Empty Days

Sunday, July 11, 2004



Some notes on religion.

Footnote 30. (Paragraph 184) A further advantage of nature as a counter-ideal to technology is that, in many people, nature inspires the kind of reverence that is associated with religion, so that nature could perhaps be idealized on a religious basis. It is true that in many societies religion has served as a support and justification for the established order, but it is also true that religion has often provided a basis for rebellion. Thus it may be useful to introduce a religious element into the rebellion against technology, the more so because Western society today has no strong religious foundation. Religion, nowadays either is used as cheap and transparent support for narrow, short-sighted selfishness (some conservatives use it this way), or even is cynically exploited to make easy money (by many evangelists), or has degenerated into crude irrationalism (fundamentalist Protestant sects, "cults"), or is simply stagnant (Catholicism, main-line Protestantism). The nearest thing to a strong, widespread, dynamic religion that the West has seen in recent times has been the quasi-religion of leftism, but leftism today is fragmented and has no clear, unified inspiring goal. Thus there is a religious vacuum in our society that could perhaps be filled by a religion focused on nature in opposition to technology. But it would be a mistake to try to concoct artificially a religion to fill this role. Such an invented religion would probably be a failure. Take the "Gaia" religion for example. Do its adherents REALLY believe in it or are they just play-acting? If they are just play-acting their religion will be a flop in the end. It is probably best not to try to introduce religion into the conflict of nature vs. technology unless you REALLY believe in that religion yourself and find that it arouses a deep, strong, genuine response in many other people.
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Quasi-religion, leftism? Well, if by religion we mean something inspiring to believe in, that sure was it - for a short while at least. This is the obvious reason why western communists (that is "leftists") kept adulating Marx and Mao long after it was proven to them clearly and definitively that these shining dreams regularly turn to wholesale nightmare when applied to actual human societies. In fact "leftism" is simply a radical, narrow-minded mutation of general western humanism - and that we can't get away from, we're too deeply civilized for that. Even the Nazis were humanists - just an ugly mutation of western humanism.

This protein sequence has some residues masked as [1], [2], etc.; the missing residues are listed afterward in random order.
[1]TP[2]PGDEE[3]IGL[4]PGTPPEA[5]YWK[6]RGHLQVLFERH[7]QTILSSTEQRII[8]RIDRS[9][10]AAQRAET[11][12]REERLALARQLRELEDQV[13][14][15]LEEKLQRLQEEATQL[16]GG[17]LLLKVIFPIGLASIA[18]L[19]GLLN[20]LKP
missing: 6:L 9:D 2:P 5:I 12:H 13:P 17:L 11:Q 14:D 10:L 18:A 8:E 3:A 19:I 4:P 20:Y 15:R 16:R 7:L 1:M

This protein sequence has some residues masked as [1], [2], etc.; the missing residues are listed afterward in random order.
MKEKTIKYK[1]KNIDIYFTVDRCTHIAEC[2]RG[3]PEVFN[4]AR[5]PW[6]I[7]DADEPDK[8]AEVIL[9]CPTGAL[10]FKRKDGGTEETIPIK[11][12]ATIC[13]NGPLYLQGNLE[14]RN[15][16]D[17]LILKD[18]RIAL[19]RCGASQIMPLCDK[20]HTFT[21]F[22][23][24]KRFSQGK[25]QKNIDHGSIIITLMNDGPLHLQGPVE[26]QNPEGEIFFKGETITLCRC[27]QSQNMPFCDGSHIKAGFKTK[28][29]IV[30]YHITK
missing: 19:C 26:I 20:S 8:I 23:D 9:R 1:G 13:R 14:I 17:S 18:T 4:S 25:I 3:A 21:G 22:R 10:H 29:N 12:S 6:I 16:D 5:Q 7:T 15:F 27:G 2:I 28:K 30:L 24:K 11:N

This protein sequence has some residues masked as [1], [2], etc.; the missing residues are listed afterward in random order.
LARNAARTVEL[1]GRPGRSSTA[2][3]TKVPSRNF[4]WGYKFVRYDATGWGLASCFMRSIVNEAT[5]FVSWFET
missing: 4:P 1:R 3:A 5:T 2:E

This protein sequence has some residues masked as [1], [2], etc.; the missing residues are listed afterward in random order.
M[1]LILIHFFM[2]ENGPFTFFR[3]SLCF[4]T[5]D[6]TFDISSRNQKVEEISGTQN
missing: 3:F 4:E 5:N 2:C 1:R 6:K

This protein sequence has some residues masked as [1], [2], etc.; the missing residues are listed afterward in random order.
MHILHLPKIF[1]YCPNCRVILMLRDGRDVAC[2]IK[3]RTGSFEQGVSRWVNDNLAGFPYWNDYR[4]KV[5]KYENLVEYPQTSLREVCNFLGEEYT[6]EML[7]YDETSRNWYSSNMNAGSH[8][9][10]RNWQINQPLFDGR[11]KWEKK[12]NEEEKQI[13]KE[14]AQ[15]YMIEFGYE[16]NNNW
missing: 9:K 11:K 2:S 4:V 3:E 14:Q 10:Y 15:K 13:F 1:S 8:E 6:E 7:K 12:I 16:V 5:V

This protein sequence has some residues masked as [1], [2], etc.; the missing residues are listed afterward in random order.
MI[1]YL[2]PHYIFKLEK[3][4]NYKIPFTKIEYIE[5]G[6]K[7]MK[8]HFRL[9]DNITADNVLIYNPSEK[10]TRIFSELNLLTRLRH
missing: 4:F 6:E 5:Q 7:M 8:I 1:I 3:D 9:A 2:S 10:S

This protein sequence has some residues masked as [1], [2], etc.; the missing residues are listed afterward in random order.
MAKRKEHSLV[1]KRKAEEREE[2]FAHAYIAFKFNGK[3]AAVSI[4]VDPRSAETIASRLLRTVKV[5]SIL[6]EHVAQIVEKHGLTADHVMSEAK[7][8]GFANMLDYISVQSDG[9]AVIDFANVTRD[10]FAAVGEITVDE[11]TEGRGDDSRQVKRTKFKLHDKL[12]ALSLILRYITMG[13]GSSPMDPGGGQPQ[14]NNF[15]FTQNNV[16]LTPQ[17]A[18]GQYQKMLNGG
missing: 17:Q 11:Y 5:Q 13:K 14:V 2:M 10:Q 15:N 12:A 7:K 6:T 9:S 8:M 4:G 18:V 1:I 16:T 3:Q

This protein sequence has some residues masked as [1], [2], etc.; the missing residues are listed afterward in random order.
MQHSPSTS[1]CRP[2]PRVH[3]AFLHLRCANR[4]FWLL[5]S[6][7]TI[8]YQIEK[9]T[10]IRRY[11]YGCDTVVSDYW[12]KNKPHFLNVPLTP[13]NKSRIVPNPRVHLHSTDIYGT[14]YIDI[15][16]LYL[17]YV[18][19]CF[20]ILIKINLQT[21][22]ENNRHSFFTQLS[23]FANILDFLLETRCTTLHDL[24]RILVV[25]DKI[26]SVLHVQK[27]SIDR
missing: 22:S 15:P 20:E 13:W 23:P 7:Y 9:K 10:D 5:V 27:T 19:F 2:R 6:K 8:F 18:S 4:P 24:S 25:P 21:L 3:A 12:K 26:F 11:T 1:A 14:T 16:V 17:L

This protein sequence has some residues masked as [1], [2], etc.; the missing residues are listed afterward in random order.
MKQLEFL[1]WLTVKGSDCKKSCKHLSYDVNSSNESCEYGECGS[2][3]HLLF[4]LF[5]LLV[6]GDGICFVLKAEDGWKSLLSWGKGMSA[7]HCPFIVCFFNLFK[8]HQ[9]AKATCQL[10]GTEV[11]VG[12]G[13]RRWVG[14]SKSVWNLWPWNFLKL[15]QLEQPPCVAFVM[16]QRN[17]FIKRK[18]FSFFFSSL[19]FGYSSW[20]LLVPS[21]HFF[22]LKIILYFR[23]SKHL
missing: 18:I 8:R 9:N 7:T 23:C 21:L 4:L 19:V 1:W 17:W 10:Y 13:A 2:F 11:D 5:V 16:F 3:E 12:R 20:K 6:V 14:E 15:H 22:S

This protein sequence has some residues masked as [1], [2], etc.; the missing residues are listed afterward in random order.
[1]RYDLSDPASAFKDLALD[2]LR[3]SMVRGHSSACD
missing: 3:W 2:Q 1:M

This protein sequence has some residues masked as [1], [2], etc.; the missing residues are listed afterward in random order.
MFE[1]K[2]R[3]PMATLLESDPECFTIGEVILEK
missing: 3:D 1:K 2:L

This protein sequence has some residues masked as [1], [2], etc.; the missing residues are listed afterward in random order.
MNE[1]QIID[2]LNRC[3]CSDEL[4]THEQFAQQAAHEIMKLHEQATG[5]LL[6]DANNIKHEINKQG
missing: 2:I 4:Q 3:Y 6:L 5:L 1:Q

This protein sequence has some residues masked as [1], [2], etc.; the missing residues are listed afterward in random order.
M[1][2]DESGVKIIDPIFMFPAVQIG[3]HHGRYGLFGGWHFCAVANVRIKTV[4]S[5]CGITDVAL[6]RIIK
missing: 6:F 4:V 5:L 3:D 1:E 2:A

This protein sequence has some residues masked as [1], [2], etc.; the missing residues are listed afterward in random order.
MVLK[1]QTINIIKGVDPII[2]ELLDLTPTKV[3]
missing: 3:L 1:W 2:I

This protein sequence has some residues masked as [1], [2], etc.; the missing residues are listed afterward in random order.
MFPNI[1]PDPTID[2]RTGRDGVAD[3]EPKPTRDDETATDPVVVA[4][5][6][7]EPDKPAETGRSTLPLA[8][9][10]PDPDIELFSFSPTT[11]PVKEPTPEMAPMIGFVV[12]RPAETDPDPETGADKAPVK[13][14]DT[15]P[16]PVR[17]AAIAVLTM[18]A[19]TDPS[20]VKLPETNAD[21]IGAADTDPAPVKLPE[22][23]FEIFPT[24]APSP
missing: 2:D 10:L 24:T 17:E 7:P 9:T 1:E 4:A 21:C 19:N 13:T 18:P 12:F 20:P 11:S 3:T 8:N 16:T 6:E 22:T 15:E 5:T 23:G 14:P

What is humanism? In short - the dream of socially organized happiness. In other words, socialism in all its forms. That's it that's all. That it should turn to an open or implicit tyranny every time is no surprise - the pursuit of organized "universal" happiness is purposeless by definition because it's predicated on a wanton illusion.

Pane et circem. How to feed a crowd with 5 breads - we can do it now, 5 farmers are feeding thousands, and life is not worth living.

As to "religion of wild Nature" the only way to inspire any such awe would be to have a lot of people actually living in direct contact with such Nature. Most obviously, this has become a rare and, in western urban societies, privileged position - all land is private and one needs to pay a hefty price to get a spot "wild" enough to get a true sense of what it's all about. Most people are born into tremendous essentially urban comforts, even in rural communities - not many are able or willing to unlearn their habits and fears to deal with real wilderness. It's a huge, improbable feat nowdays.

Leonardo da Vinci in his 16th century was dreaming of flying machines and bicycles - you might ask why he was having such dreams, he was quite closer to "wild nature" than we are today.

Industrial societies are deeply civilized - that is, very remote from nature in all its forms. Can you really undo that? Even "environmental concerns" are somewhat hard to muster up - because 90% of our lives are spent in plastic and imperceptible fumes from plastic.

"Gaia" - you bet.

Today the empty poisoned grounds in and around Cherbobyl look like a fairy-tale - the prestine silence and the sprawling wilderness. Wild horses and wild bores. Vast untouched spaces. Freedom. And it's only because it's off-limits to humans. Those who are not afraid to die still live there.

Ghost towns are a dream. This is the new dream of an over-civilized over-populated society - destruction, emptiness, freedom, and death.





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